The world is changing but Britain still has an important role to playby Robert Fry / November 20, 2018 / Leave a comment
The Foreign Secretary, Jeremy Hunt recently laid out his stall to the Policy Exchange think tank in London. When pressed with questions about national priorities he responded that the aim was “to be strategic.” So far, so good but after the wars of 9/11and the challenge of Brexit, do we still have the national vocation for strategy that once seemed our birthright? In particular, can we pull off the difficult trick of combining the hard and soft instruments of national power in the most effective way?
Joseph Nye is the American apostle of the relationship between hard and soft power and he sees power today spread across three levels. On the top, traditional military power is largely unipolar, and, despite the travails of the last decades, remains associated with the United States; in the middle, economic power is multipolar and will become more so as China and India grow; the bottom level is the realm of transnational relations where social networkers post, bankers move fabulous sums, criminals launder proceeds, terrorists plot and geeks and governments test cyberspace. It is the intestinal tract of the 21stcentury world, where much of future conflict will be fought out.
So, for us “to be strategic” will require an ability to operate within and between all these realms, with equal facility. This will demand not simply the co-ordination of diplomacy, investment, cyber operations, military force and overseas aid but also their integration with the soft power impact of the Royal Family, the Manchester United franchise and the Oxbridge universities in the analogue and digital worlds, simultaneously.
The historical record is good. We did not out fight Germany twice between 1914 and 1945. We did, though, make a far better fist of industrial production, maintain global lines of communication, perfect techniques of intelligence, and, above all, forge better alliances. Our facility with strategic management defeated German genius on the battlefield, but then strategy—where wars are won—always trumps tactics—where battles are won. Real strategic talent can also transition in and out of war and the way in which we played a prominent supporting role to the US in creating a post-war, rules-based global architecture and an alliance that defeated the Soviet Union without firing a shot, showed that we still had the knack up until the late 20th century. But then in 1991, things began to change.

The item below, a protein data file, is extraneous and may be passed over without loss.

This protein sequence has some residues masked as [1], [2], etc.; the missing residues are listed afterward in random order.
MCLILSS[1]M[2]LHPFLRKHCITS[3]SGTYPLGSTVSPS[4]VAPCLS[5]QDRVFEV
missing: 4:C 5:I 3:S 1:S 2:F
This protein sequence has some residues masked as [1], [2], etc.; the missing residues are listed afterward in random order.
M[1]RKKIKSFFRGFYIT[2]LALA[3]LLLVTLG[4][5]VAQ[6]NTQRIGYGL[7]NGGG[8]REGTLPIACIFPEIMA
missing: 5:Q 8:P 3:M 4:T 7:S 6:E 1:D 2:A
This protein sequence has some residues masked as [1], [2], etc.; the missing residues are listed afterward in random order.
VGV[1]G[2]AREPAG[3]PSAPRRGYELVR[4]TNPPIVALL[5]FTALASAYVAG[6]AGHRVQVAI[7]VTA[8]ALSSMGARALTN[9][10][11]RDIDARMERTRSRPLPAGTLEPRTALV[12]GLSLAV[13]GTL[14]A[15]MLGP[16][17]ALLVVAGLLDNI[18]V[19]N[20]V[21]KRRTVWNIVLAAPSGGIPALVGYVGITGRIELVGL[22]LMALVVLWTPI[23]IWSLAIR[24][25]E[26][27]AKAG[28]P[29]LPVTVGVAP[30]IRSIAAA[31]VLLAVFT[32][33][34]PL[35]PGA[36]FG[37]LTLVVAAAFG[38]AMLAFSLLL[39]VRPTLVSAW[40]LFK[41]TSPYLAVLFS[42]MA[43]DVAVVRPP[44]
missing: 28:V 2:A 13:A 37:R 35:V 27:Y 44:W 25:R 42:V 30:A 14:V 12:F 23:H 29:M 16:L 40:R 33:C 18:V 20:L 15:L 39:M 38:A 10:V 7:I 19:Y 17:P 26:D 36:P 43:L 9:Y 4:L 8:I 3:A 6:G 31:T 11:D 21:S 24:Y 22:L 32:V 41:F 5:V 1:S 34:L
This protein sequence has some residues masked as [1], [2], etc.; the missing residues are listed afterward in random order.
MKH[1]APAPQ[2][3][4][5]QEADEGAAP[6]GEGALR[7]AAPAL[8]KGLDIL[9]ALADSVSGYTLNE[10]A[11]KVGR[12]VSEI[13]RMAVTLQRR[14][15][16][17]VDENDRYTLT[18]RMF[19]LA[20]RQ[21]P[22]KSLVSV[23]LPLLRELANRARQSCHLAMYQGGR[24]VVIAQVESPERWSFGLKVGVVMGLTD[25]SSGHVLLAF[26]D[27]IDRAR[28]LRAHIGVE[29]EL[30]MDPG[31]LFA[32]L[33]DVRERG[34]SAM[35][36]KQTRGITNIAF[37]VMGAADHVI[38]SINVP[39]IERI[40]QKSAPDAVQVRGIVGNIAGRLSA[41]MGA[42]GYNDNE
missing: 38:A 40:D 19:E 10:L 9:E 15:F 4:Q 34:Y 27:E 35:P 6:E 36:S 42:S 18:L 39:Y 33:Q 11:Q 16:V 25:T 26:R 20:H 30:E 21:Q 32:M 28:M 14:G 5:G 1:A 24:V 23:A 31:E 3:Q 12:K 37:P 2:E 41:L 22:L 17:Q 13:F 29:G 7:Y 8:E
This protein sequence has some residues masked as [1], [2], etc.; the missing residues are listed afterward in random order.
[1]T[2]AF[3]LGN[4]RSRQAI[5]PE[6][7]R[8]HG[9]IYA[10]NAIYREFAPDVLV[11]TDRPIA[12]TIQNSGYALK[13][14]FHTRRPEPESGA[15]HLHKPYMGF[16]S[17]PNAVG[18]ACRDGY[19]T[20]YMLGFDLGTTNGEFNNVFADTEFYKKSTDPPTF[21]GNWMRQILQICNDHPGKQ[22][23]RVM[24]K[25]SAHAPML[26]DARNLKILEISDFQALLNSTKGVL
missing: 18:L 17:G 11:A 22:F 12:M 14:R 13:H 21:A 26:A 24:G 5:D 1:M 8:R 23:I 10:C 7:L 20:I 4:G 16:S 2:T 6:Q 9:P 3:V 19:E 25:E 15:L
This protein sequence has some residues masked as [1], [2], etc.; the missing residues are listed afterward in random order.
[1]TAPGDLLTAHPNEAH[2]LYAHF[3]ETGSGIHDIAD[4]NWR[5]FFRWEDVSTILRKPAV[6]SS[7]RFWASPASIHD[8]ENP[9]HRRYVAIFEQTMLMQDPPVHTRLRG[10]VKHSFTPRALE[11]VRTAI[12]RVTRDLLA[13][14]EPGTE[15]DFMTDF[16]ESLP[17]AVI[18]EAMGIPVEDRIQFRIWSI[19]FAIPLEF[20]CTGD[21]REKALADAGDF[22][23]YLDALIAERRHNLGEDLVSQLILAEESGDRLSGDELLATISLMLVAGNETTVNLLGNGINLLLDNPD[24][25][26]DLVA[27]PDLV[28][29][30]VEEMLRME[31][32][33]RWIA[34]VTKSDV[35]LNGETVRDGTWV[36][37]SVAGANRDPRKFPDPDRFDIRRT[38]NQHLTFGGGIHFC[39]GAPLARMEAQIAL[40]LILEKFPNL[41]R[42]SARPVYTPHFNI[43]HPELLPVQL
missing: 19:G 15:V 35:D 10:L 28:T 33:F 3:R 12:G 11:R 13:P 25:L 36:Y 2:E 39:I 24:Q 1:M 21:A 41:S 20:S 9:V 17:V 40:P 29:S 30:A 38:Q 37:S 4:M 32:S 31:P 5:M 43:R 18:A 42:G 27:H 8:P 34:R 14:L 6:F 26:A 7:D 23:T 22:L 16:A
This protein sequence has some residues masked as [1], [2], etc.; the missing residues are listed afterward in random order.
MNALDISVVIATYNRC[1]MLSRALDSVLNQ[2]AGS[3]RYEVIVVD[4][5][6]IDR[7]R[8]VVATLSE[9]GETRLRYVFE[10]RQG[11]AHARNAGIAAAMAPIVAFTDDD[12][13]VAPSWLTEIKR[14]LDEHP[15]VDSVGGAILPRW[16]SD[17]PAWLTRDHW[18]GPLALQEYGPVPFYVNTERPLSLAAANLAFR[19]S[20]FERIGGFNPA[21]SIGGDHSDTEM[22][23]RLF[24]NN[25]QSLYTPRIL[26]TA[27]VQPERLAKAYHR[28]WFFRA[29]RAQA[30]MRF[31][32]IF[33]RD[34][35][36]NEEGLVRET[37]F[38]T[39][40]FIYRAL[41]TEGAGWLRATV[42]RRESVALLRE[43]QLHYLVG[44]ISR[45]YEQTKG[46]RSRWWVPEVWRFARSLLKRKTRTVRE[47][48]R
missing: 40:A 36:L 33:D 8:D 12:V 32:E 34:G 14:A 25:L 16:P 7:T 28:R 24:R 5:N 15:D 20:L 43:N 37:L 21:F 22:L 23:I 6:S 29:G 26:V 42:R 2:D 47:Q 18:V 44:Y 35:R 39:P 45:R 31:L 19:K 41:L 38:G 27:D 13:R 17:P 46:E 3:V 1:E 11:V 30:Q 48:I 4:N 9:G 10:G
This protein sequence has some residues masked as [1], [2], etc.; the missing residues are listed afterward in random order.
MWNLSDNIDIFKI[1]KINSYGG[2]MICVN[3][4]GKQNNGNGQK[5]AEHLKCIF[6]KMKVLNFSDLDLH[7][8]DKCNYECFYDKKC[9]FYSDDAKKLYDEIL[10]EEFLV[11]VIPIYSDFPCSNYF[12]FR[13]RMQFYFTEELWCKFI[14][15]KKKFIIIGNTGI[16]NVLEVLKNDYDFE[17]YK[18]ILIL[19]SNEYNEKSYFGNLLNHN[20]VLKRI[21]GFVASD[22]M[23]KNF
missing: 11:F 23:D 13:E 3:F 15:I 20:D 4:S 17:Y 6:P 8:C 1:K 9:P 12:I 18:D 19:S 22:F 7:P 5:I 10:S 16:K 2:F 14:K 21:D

The first Gulf War looked initially like a conflict fought within the classical strategic tradition. But when two no-fly zones were established in the north and south of Iraq, followed by a limited land incursion into Iraqi Kurdistan, we moved away from the classical tradition of war as the means to resolve the balance of power between states, to war as an instrument to address the balance of power within states. Tony Blair would put some intellectual shape on this doctrine when in a speech in Chicago in April 1999 he made the case for liberal intervention, and, after 9/11, this doctrine would guide western strategy.
It hasn’t ended well. Liberal intervention can never have the absolute imperative of a war of national survival, and, unlike 1939-45, we were never able to mobilise the resources necessary to have a decisive effect against the energies we released. Ends always outstripped means and a complete re-ordering of the terms of engagement in the Middle East, an incipient war between the Shia and Sunni factions of Islam and a reluctance to put our hands in the mangle of tragedies like Syria has been the result.
Set in the current international context, Hunt and his colleagues in government will also need to decide how to address two other strategic challenges: populism and the collapse of the cherished post-war order. Even with Brexit and Trump, many have tried to dismiss populism as one last howl of rage from old white men soon to be replaced by tolerant millennials. Maybe so, but there is another view that perhaps rather than coming to the end of something, we are in fact at the beginning of a new era of political fragmentation. At the same time, the post-war institutional order populated by the IMF, GATT (later the WTO), the UN and NATO is staggering under the weight of its own failures and the rise of new, ambitious alternatives. That by 2030 the world’s largest economy will not be a democracy tells its own story and may be seen as a symptom of what has been titled a democratic recession.
To respond to all this will be a salutary challenge to a mid-sized nation thoroughly confused and distracted by its own internal debates. Hunt’s ambition for Britain “to be an invisible chain that links the world’s democracies” lacks the scale of Blair’s proposals in Chicago but perhaps it is a philosophy for our times. That the single doctrine of liberal intervention has failed does not mean that government can abdicate its role in setting national strategy. The foreign secretary might be on to something.